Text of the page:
A Look at Baja Modern: A Visually Irresistible, Wholly Unique Style

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Last fall, I took a trip down to the Valle de Guadalupe, just north of Ensenada in Baja California. People call it the Napa of Mexico, and sure, there are a surprising number of wineries, one dating all the way back to 1888. But what struck me even more was a particular design aesthetic. Architects, hoteliers, and restaurateurs were combining the best of what Baja had to offer — desert flora and fauna, traditional textiles, simple materials — with edgy tile, clean lines, and elements of industrial-chic. The result — I think of it as Baja Modern — is wholly unique, and, to me at least, visually irresistible.


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The Hotel San Cristobal in Todos Santos crystallizes some of the best of Baja Modern — and nowhere is it as apparent as in the signature tile used throughout. Hotelier Liz Lambert said in an interview, "We found the woman who had done that original tile design and licensed it from her and changed some colors. It seems so Mexico to me, the green, red, orange, and blue. And then those colors became the colors of the hotel that are repeated everywhere." (The cement tiles are by Amethyst Artisan).

Similarly, at Bruma, an impossibly chic winery deep in the Valle de Guadalupe, bold tile is used strategically both in its restaurant, Fauna, as well the bed and breakfast, Bruma Casa 8.

Colorful handmade textiles, with humble roots, are all over Baja, from the street vendors in Tijuana to high-end hotels. At the Hotel San Cristobal, the hand-woven bedspreads came from a small village outside of Oaxaca.


The vibrant color you see in textiles carries through to the buildings themselves — as is the case at The Hotelito in Todos Santos, a bed and breakfast by the English designer Jenny Armit.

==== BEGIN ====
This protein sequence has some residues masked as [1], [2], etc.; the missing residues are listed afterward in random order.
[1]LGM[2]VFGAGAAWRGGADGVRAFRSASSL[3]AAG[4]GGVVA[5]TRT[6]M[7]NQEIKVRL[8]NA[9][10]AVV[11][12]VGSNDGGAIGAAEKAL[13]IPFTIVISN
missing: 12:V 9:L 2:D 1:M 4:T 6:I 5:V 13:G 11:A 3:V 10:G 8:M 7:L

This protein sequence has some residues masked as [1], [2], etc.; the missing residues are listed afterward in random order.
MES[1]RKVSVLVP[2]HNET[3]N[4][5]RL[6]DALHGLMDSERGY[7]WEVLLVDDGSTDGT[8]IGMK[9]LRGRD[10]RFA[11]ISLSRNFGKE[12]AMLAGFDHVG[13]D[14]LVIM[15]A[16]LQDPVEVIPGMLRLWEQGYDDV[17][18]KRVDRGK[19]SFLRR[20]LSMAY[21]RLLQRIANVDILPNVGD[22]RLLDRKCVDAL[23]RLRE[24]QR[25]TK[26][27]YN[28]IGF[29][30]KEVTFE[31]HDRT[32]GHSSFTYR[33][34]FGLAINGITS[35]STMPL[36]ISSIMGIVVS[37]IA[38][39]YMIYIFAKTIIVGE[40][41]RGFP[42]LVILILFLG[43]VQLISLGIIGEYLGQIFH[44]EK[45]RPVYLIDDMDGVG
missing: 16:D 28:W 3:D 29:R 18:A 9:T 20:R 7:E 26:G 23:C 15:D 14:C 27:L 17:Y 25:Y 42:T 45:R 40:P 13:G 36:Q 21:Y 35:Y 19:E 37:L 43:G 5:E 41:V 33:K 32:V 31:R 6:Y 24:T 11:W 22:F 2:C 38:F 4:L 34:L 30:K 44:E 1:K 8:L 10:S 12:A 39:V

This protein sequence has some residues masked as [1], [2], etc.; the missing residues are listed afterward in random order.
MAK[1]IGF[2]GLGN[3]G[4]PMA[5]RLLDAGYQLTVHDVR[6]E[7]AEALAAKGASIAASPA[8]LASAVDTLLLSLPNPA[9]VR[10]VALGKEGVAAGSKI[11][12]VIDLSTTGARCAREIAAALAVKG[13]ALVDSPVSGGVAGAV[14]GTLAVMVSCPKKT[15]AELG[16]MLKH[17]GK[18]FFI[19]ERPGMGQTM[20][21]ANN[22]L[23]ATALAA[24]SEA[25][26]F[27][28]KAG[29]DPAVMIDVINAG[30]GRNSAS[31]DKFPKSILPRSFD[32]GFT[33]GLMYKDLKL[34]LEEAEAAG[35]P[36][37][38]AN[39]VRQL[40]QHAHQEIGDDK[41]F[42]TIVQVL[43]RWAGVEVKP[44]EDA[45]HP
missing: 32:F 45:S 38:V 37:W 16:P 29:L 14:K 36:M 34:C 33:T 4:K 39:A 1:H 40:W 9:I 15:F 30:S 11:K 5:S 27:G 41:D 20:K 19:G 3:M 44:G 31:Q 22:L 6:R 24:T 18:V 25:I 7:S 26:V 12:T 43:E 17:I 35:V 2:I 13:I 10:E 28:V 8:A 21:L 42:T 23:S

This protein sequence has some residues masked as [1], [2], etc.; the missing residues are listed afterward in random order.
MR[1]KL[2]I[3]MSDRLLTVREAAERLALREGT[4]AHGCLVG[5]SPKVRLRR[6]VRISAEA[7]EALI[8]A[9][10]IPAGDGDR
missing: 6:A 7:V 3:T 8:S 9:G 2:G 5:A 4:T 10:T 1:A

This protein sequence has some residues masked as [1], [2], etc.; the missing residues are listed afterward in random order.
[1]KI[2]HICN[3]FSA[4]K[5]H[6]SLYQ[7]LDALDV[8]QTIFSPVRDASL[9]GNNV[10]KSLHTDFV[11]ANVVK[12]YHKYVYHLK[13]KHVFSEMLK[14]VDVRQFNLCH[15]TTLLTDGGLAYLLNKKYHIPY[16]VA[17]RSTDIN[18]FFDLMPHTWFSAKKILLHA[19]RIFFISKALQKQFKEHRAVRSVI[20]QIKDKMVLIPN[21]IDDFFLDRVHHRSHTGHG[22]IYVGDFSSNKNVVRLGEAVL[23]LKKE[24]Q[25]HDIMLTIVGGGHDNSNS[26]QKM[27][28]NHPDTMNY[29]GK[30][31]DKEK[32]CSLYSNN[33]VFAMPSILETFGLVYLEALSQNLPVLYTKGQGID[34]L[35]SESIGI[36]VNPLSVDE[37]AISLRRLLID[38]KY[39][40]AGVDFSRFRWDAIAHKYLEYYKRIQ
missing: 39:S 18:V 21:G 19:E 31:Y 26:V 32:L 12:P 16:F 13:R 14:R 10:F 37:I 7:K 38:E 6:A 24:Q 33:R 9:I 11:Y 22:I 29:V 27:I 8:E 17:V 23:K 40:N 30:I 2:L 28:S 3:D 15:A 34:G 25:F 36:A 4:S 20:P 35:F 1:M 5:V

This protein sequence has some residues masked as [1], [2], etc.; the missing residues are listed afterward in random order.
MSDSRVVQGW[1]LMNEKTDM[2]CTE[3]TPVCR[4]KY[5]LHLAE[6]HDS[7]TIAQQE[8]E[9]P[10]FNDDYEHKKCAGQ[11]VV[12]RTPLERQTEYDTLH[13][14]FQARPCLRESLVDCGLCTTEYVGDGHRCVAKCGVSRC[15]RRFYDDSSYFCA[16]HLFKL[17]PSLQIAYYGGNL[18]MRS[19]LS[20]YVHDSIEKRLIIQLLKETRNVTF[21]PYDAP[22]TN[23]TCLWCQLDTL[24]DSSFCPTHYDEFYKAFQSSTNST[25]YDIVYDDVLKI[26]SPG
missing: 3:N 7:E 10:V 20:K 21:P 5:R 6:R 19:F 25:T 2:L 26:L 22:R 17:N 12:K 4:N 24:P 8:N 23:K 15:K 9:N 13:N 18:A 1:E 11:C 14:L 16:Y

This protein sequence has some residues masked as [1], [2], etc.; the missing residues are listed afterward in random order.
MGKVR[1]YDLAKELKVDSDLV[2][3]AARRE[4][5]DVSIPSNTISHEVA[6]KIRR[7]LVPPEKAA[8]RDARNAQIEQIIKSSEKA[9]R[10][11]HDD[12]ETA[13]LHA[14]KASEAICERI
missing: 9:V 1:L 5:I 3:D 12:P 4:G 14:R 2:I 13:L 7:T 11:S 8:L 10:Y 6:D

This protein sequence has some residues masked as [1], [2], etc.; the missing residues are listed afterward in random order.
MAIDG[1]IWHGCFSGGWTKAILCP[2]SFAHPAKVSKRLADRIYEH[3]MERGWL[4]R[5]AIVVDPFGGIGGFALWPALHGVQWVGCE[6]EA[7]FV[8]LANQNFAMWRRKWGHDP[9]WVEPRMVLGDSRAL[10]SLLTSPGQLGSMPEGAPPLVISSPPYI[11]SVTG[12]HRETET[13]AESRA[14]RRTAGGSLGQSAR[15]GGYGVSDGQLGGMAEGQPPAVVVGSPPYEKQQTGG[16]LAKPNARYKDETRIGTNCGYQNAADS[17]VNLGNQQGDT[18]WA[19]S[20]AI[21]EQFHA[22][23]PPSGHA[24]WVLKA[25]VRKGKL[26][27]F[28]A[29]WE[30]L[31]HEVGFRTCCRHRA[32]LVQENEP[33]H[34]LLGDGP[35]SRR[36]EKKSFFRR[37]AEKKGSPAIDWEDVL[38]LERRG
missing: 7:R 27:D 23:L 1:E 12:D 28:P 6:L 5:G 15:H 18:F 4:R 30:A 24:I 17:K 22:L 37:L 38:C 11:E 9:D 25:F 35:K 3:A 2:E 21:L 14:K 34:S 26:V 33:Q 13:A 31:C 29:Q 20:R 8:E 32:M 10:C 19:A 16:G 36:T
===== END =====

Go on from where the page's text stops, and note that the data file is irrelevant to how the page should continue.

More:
Reclaimed materials are ubiquitous in Baja — because in the vast mostly un-populated desert landscape, building materials are not always easy to come by. What design-minded folks have done different, though, is to use them in innovative ways — like the upended ships that serve as wine caves at Vena Cava, designed by architect Alejandro D'acosta."When you recycle a boat, or when you reuse an object, part of the original soul of the object is still there," D'Acosta told NPR.

For similar reasons, concrete floors are a common feature.

Plant ladies, stand down with your sprawling philodendrons and fiddle leaf figs. There's still something deeply compelling and architectural about simple desert plants. In Baja, they're a given — and where Baja modern is practiced, they're elevated and often take center stage.


Industrial minimalism reigns at Hotel Encuentro Guadalupe — a handful of shipping containers set in a mountain, looking east into the Valle. The vibe is perhaps best captured on the private decks, where old school Mexican chimeneas co-mingle with industrial-modern loveseats and tables.

Similar vibes can be found at the nearby Hotel Partana.

Simple, rustic materials are everywhere — like the hay bales and rock walls that artfully comprise Bar Bura, the cliffside outdoor bar at Cuatro Cuatros, just north of Ensenada, where 44 renowned architects have had a hand at creating a compound that is part winery, part adventure park, park glampground, and part private community.

And of course, there's the landscape itself — the star attraction in almost every Baja design. At its best, it's the roaring Pacific, captured perfectly at The Cape, in Cabo San Lucas.


Laura Lambert is a Los Angeles-based writer and editor who covers lifestyle, design, and women's health.